Simulating Subsonic Filters and Subwoofer Response-Excursion Effects

So this is going to be a Part II to my original post from 14 years ago where I first discussed the topic of proper subsonic filter design in conjunction with subwoofer enclosure modeling. It’s been a while, but I recently got around to actually doing what I said I was going to do all those years ago. While my specific example incorporates this super-old (and no longer available) EV XEQ-2 crossover, the methods employed herein are practical for anyone looking into subsonic filter design, how it works, and the best way to incorporate it into you next sub project without sucking the life out of your bass. And more recently since the availability of online, web-based simulation tools, such as National Instruments MultismLive, taking the guesswork out of active filter design is a thing of the past. So let’s get into it!

I’ll do a quick re-cap of my previous post on this topic, but the main idea behind this post is to show how to design subsonic filters and then how to model them into a subwoofer design before you even buy or build anything. The two main tools for achieving this are NI’s MultismLive and Unibox 4.08. Unibox is a bit dated for speaker enclosure design and runs in Excel, which not everyone uses, but is my favorite box simulation software of choice. I took a stab at using WinISD to do this, but it doesn’t provide the option to import .frd files to create custom filters. You can create simple filters using the built-in filter tool, but is limited to certain prescribed filter types. Plus it’s not obvious how to go from the simulation to a real-world active filter, unless you’re building a system with DSP. Unibox 4.08 on the other hand will let you import .frd files which can have any shape, slope, Q, response, etc. you can come up with.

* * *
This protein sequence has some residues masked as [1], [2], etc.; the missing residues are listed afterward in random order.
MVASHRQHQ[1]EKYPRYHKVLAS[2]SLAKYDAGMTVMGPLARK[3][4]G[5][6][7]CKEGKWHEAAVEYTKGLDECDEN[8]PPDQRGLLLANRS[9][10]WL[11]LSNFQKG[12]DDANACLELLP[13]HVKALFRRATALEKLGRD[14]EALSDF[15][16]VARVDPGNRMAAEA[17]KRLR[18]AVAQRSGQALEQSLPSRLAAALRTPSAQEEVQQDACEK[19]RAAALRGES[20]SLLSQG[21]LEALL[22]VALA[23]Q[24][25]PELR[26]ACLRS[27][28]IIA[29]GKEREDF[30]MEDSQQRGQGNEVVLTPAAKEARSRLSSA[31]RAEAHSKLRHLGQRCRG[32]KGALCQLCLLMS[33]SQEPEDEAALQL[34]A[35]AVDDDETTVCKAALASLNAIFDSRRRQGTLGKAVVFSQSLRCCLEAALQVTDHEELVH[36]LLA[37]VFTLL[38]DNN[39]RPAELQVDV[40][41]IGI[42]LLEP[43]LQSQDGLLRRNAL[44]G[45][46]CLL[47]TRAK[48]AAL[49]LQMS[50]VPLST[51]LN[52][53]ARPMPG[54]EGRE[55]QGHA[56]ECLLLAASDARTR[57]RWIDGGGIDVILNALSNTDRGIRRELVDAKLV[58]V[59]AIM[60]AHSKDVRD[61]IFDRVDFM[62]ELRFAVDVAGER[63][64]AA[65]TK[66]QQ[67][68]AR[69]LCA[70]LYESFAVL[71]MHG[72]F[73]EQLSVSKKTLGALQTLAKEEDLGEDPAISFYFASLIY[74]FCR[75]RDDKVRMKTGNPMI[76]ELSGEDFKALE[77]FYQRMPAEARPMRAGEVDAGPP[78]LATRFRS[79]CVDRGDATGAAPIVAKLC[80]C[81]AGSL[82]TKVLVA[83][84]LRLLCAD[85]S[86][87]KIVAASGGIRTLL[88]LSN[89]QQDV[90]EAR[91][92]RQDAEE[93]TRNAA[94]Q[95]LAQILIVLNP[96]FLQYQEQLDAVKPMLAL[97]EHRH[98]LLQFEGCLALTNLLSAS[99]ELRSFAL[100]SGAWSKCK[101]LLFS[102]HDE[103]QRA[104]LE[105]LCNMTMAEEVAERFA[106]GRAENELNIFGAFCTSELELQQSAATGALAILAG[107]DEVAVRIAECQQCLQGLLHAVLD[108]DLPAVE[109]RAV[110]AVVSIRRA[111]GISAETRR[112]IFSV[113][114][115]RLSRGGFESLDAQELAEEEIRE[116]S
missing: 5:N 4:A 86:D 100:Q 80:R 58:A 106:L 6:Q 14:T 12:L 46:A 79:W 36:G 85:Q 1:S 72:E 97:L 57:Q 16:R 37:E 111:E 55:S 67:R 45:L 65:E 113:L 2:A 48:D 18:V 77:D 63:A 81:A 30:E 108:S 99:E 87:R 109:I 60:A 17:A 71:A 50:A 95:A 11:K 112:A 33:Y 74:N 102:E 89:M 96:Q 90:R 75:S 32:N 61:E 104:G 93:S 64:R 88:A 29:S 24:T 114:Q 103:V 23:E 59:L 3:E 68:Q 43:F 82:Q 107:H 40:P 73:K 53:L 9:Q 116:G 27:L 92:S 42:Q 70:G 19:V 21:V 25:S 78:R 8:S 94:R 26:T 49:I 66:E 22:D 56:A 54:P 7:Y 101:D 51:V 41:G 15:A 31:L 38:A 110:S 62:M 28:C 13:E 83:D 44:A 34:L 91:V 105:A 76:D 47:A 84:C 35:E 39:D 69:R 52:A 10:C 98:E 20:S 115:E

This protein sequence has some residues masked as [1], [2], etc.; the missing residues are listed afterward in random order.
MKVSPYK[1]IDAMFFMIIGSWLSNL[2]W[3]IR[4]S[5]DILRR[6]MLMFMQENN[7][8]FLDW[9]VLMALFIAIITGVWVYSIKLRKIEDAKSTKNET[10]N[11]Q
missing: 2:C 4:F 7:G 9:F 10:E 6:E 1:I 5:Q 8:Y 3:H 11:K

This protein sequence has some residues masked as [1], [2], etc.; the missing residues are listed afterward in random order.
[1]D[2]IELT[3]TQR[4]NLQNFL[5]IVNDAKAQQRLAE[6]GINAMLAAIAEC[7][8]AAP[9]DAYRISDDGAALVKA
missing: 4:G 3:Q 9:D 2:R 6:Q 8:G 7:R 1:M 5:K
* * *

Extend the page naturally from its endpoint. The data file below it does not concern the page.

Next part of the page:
So with that let’s start out with this simple example, which is based on a sub I built several years ago, so we can see how it all plays out. First we’ll start with a simple simulation of the driver and enclosure. In this case I’ve got a Dayton Audio RSS315HF-4 in a 95-liter enclosure tuned to 22 Hz. This looks pretty good in the simulation, has a decent f3, a nice and flat in-band response, without any peaking or drooping, but if you look at the excursion below 19 Hz, you can see that Xmax is widely exceeded, as is the assumed Xmech. Regardless of the driver and enclosure, this is a pretty common behavior that will occur with any vented design. Passive radiator designs are bit better and sealed designs are even better yet, but they too can benefit from a properly designed subsonic filter to accompany them. So even though this sub is already tuned pretty low, if you didn’t want to implement a subsonic filter, you could argue three points: 1. there is little source material that is actually going to push the sub to those levels below 20 Hz and 2. most if not all amplifiers are not even flat 20 Hz, meaning below 20 Hz the amp is starting to roll-off anyway, thus limiting the actual excursion at the driver and lastly 3: eh, it’s just modeled data, who really cares? All valid, but flawed points on their own. A subsonic filter should be implemented to keep the driver under control below tuning to prevent possible driver damage, lower distortion, and keep the amplifier happy (i.e., possibly going into protect mode during playback and interrupting your movie/music).

The biggest problem with subsonic filters is by design, they limit excursion, and in doing so if not set to the correct frequency, will limit the output at and above tuning, which we do not want. Steeper slopes can help, but also make the filter more complex. In this case I am using a fairly simple 12 dB/octave active filter that requires only one op-amp to implement. So how do we determine where to set the corner frequency of this subsonic filter? Well, that’s where MultismLive comes into play. I built a model of the exact crossover that makes up the EV XEQ-2 and ran an AC simulation which lets you see the exact response of the filter. I show that circuit here, which is made up of an input buffer stage, which can be set just about any gain with no EQ, there’s an 18 dB/octave low-pass filter which can be set to any frequency desired, and then there’s the 12 dB/octave high-pass filter (the subsonic filter) which also can be set to any frequency and any Q desired. The input stage is unity gain, and provides a good buffer stage to the source, the LPF stage is set to about 90 Hz, but can be adjusted as shown with three resistors and last stage is the subsonic stage which is set by only two resistors. Depending on the values selected, you can actually create a bass boost circuit, which can be used to model bass boost circuits of common plate amps to see how they will sum with your enclosure, which is what I did with my Sonorous 10S subwoofer. But for this vented sub box, we want zero boost, in fact the ideal roll-off is where the Q=0.7 which can be achieved by changing R9 and R11 at a ratio of 1:2.